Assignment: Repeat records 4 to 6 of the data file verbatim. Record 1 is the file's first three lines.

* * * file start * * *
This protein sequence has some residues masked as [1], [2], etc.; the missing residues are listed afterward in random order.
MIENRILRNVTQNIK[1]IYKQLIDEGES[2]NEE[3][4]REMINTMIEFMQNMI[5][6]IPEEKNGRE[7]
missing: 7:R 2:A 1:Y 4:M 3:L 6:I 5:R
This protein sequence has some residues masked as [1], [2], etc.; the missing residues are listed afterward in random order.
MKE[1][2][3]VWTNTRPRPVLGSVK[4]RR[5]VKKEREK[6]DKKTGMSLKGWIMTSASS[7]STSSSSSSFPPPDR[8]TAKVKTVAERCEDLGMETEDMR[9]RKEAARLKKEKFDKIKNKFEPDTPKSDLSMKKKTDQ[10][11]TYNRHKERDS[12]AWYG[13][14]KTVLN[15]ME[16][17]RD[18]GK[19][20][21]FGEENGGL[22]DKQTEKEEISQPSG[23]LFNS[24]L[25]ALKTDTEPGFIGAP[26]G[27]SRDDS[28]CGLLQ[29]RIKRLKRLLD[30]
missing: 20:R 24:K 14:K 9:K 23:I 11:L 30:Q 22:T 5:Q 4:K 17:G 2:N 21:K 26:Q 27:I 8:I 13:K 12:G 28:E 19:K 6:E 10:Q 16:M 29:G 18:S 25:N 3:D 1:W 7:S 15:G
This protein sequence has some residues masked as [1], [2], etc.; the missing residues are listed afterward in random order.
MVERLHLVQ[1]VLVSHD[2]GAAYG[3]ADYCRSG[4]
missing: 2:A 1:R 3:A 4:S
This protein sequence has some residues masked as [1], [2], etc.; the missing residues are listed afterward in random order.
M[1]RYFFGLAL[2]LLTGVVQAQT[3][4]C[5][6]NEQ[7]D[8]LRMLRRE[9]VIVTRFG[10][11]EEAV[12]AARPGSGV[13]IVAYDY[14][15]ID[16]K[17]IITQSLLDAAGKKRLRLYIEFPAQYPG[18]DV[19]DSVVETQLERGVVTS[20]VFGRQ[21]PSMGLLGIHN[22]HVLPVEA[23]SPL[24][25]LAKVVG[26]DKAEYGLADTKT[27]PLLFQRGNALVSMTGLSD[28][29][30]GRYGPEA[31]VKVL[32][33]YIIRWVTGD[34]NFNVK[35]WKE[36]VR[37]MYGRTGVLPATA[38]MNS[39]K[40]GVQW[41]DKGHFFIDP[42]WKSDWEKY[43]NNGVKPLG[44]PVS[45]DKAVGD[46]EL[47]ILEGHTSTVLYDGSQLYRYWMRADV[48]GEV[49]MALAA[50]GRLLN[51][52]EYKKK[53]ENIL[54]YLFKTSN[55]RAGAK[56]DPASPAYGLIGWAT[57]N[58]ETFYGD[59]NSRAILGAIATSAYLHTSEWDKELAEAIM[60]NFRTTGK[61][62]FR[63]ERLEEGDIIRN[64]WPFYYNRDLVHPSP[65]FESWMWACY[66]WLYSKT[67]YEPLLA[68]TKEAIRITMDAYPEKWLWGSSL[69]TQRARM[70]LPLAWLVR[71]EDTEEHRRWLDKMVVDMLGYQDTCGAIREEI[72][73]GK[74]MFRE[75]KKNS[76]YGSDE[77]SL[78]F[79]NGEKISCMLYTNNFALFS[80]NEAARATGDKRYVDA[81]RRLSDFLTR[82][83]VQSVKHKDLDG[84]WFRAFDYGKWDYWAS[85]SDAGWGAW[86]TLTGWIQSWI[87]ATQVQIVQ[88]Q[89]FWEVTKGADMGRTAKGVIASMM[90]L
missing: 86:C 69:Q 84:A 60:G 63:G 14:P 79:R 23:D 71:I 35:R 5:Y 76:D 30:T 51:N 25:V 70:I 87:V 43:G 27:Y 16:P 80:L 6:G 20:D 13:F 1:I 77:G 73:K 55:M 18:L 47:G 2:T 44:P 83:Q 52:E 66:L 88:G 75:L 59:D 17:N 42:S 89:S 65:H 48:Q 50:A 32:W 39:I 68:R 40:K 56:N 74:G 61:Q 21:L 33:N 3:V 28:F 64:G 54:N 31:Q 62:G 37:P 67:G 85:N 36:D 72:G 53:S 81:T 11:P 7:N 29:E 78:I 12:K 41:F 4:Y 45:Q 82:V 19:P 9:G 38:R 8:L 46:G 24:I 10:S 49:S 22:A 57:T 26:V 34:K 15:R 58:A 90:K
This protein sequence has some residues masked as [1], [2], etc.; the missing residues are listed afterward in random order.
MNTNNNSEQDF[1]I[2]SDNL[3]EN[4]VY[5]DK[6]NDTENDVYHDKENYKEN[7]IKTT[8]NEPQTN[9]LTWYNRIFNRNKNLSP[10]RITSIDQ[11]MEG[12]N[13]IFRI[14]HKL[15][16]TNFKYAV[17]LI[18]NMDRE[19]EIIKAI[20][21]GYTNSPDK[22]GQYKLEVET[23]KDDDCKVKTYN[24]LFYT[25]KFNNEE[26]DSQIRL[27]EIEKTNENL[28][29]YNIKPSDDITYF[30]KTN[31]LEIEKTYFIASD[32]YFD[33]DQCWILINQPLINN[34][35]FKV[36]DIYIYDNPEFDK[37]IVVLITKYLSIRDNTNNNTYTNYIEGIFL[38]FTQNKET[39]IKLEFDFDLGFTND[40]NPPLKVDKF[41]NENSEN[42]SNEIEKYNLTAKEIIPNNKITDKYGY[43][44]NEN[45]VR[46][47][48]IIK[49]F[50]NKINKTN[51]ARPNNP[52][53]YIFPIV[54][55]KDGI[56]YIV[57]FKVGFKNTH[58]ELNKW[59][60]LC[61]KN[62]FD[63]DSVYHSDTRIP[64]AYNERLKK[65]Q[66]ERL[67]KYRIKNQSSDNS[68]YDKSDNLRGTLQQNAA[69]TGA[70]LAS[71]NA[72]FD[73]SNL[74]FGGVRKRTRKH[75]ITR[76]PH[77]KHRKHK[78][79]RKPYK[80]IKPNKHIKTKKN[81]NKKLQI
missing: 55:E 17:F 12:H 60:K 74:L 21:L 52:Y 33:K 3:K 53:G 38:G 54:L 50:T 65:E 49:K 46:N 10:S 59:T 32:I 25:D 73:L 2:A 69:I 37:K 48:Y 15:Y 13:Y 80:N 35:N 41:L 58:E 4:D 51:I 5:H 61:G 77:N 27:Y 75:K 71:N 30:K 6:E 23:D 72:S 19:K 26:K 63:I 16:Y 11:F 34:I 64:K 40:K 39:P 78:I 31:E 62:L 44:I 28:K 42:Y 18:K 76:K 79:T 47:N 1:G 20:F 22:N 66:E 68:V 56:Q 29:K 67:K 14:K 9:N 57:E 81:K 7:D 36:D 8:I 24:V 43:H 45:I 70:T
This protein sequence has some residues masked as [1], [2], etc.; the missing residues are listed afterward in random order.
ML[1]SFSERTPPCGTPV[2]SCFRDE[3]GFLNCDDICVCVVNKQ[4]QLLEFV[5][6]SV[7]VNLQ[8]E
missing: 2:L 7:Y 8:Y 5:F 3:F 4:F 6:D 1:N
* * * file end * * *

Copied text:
This protein sequence has some residues masked as [1], [2], etc.; the missing residues are listed afterward in random order.
M[1]RYFFGLAL[2]LLTGVVQAQT[3][4]C[5][6]NEQ[7]D[8]LRMLRRE[9]VIVTRFG[10][11]EEAV[12]AARPGSGV[13]IVAYDY[14][15]ID[16]K[17]IITQSLLDAAGKKRLRLYIEFPAQYPG[18]DV[19]DSVVETQLERGVVTS[20]VFGRQ[21]PSMGLLGIHN[22]HVLPVEA[23]SPL[24][25]LAKVVG[26]DKAEYGLADTKT[27]PLLFQRGNALVSMTGLSD[28][29][30]GRYGPEA[31]VKVL[32][33]YIIRWVTGD[34]NFNVK[35]WKE[36]VR[37]MYGRTGVLPATA[38]MNS[39]K[40]GVQW[41]DKGHFFIDP[42]WKSDWEKY[43]NNGVKPLG[44]PVS[45]DKAVGD[46]EL[47]ILEGHTSTVLYDGSQLYRYWMRADV[48]GEV[49]MALAA[50]GRLLN[51][52]EYKKK[53]ENIL[54]YLFKTSN[55]RAGAK[56]DPASPAYGLIGWAT[57]N[58]ETFYGD[59]NSRAILGAIATSAYLHTSEWDKELAEAIM[60]NFRTTGK[61][62]FR[63]ERLEEGDIIRN[64]WPFYYNRDLVHPSP[65]FESWMWACY[66]WLYSKT[67]YEPLLA[68]TKEAIRITMDAYPEKWLWGSSL[69]TQRARM[70]LPLAWLVR[71]EDTEEHRRWLDKMVVDMLGYQDTCGAIREEI[72][73]GK[74]MFRE[75]KKNS[76]YGSDE[77]SL[78]F[79]NGEKISCMLYTNNFALFS[80]NEAARATGDKRYVDA[81]RRLSDFLTR[82][83]VQSVKHKDLDG[84]WFRAFDYGKWDYWAS[85]SDAGWGAW[86]TLTGWIQSWI[87]ATQVQIVQ[88]Q[89]FWEVTKGADMGRTAKGVIASMM[90]L
missing: 86:C 69:Q 84:A 60:G 63:G 14:P 79:R 23:D 71:I 35:R 5:Y 76:D 30:T 51:N 25:V 70:I 87:V 43:G 27:Y 16:P 80:L 6:G 20:D 13:F 1:I 77:G 73:K 55:M 18:L 47:G 2:T 44:P 83:Q 52:E 66:L 88:G 75:L 59:D 17:N 42:S 89:S 65:H 48:Q 50:A 32:W 39:I 68:R 40:K 56:N 74:G 61:Q 21:L 33:N 3:V 28:F 64:G 54:N 31:Q 62:G 37:P 67:G 85:N 36:D 72:G 53:S 81:T 11:P 7:N 29:E 78:I 12:K 41:F 4:Y 45:Q 82:V 19:P 9:G 38:R 8:L 46:G 24:I 10:S 49:S 22:A 57:T 26:V 34:K 15:R 58:A 90:K
This protein sequence has some residues masked as [1], [2], etc.; the missing residues are listed afterward in random order.
MNTNNNSEQDF[1]I[2]SDNL[3]EN[4]VY[5]DK[6]NDTENDVYHDKENYKEN[7]IKTT[8]NEPQTN[9]LTWYNRIFNRNKNLSP[10]RITSIDQ[11]MEG[12]N[13]IFRI[14]HKL[15][16]TNFKYAV[17]LI[18]NMDRE[19]EIIKAI[20][21]GYTNSPDK[22]GQYKLEVET[23]KDDDCKVKTYN[24]LFYT[25]KFNNEE[26]DSQIRL[27]EIEKTNENL[28][29]YNIKPSDDITYF[30]KTN[31]LEIEKTYFIASD[32]YFD[33]DQCWILINQPLINN[34][35]FKV[36]DIYIYDNPEFDK[37]IVVLITKYLSIRDNTNNNTYTNYIEGIFL[38]FTQNKET[39]IKLEFDFDLGFTND[40]NPPLKVDKF[41]NENSEN[42]SNEIEKYNLTAKEIIPNNKITDKYGY[43][44]NEN[45]VR[46][47][48]IIK[49]F[50]NKINKTN[51]ARPNNP[52][53]YIFPIV[54][55]KDGI[56]YIV[57]FKVGFKNTH[58]ELNKW[59][60]LC[61]KN[62]FD[63]DSVYHSDTRIP[64]AYNERLKK[65]Q[66]ERL[67]KYRIKNQSSDNS[68]YDKSDNLRGTLQQNAA[69]TGA[70]LAS[71]NA[72]FD[73]SNL[74]FGGVRKRTRKH[75]ITR[76]PH[77]KHRKHK[78][79]RKPYK[80]IKPNKHIKTKKN[81]NKKLQI
missing: 55:E 17:F 12:H 60:K 74:L 21:L 52:Y 33:K 3:K 53:G 38:G 54:L 50:T 65:E 49:K 46:N 10:S 59:T 32:I 25:D 73:L 2:A 69:I 37:K 48:Y 15:Y 13:Y 80:N 35:N 41:L 58:E 4:D 51:I 5:H 61:G 77:N 27:Y 75:K 71:N 30:K 6:E 23:D 72:S 19:K 26:K 63:I 16:Y 11:F 34:I 64:K 40:K 39:P 78:I 31:E 62:L 44:I 28:K 42:Y 18:K 76:K 79:T 47:N 1:G 20:F 22:N 66:E 68:V 56:Q 29:K 67:K 14:K 9:N 57:E 81:K 7:D 36:D 8:I 24:V 43:H 45:I 70:T
This protein sequence has some residues masked as [1], [2], etc.; the missing residues are listed afterward in random order.
ML[1]SFSERTPPCGTPV[2]SCFRDE[3]GFLNCDDICVCVVNKQ[4]QLLEFV[5][6]SV[7]VNLQ[8]E
missing: 2:L 7:Y 8:Y 5:F 3:F 4:F 6:D 1:N